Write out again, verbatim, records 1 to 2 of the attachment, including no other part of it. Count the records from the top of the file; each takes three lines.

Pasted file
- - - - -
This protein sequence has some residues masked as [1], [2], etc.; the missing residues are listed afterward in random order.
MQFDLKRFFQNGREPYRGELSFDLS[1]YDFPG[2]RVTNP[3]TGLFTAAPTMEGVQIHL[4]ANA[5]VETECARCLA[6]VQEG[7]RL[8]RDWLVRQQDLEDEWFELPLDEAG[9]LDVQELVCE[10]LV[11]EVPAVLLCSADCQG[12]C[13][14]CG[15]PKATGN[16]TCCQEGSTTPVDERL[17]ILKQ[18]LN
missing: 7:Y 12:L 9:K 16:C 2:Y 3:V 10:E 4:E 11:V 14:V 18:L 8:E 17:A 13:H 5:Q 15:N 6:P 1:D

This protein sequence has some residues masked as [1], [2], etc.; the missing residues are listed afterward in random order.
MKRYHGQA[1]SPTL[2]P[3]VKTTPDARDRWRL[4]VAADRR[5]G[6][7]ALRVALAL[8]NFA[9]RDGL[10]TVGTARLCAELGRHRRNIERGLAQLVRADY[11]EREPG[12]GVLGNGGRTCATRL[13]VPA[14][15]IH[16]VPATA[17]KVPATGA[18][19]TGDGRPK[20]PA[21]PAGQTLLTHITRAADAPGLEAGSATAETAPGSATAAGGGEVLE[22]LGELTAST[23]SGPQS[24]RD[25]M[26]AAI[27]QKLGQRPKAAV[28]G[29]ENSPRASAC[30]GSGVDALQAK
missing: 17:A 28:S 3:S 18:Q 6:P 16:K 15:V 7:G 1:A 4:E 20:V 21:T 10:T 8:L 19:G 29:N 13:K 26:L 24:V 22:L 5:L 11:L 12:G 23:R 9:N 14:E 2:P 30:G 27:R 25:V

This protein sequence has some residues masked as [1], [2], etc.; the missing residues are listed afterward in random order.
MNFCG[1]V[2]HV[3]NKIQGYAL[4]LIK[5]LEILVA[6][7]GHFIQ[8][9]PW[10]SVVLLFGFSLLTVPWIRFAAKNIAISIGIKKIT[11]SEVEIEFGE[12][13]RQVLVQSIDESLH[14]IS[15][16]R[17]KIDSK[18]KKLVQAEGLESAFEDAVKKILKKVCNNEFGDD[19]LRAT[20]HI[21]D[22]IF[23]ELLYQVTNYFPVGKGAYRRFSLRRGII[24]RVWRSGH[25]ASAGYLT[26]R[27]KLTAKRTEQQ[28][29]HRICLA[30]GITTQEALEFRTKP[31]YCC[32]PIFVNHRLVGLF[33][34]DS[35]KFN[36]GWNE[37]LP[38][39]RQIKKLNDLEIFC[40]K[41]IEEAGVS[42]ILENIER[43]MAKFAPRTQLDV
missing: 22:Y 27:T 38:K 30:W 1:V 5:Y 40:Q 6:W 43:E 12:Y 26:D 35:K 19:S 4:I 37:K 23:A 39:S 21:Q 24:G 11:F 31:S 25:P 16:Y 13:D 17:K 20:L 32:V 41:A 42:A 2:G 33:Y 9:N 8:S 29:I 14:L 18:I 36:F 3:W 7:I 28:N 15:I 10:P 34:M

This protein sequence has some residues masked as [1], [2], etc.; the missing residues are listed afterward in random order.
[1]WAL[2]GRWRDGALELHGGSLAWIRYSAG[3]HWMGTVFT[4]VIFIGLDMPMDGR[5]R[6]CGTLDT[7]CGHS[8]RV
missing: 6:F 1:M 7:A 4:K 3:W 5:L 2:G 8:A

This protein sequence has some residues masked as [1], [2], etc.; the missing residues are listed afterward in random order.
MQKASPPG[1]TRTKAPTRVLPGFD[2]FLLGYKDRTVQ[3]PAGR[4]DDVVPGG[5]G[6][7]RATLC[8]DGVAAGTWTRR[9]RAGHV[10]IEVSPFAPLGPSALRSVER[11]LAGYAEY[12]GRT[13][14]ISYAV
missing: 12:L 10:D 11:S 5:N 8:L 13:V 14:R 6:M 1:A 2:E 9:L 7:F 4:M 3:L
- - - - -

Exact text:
This protein sequence has some residues masked as [1], [2], etc.; the missing residues are listed afterward in random order.
MQFDLKRFFQNGREPYRGELSFDLS[1]YDFPG[2]RVTNP[3]TGLFTAAPTMEGVQIHL[4]ANA[5]VETECARCLA[6]VQEG[7]RL[8]RDWLVRQQDLEDEWFELPLDEAG[9]LDVQELVCE[10]LV[11]EVPAVLLCSADCQG[12]C[13][14]CG[15]PKATGN[16]TCCQEGSTTPVDERL[17]ILKQ[18]LN
missing: 7:Y 12:L 9:K 16:C 2:Y 3:V 10:E 4:E 11:V 14:V 18:L 8:E 17:A 13:H 5:Q 15:N 6:P 1:D

This protein sequence has some residues masked as [1], [2], etc.; the missing residues are listed afterward in random order.
MKRYHGQA[1]SPTL[2]P[3]VKTTPDARDRWRL[4]VAADRR[5]G[6][7]ALRVALAL[8]NFA[9]RDGL[10]TVGTARLCAELGRHRRNIERGLAQLVRADY[11]EREPG[12]GVLGNGGRTCATRL[13]VPA[14][15]IH[16]VPATA[17]KVPATGA[18][19]TGDGRPK[20]PA[21]PAGQTLLTHITRAADAPGLEAGSATAETAPGSATAAGGGEVLE[22]LGELTAST[23]SGPQS[24]RD[25]M[26]AAI[27]QKLGQRPKAAV[28]G[29]ENSPRASAC[30]GSGVDALQAK
missing: 17:A 28:S 3:S 18:Q 6:P 16:K 15:V 7:G 1:A 4:E 20:V 21:T 10:T 8:L 19:G 29:N 13:K 26:L 24:V 22:L 5:L 11:L 12:G 23:R 9:N 14:E 2:P 30:G 27:R 25:V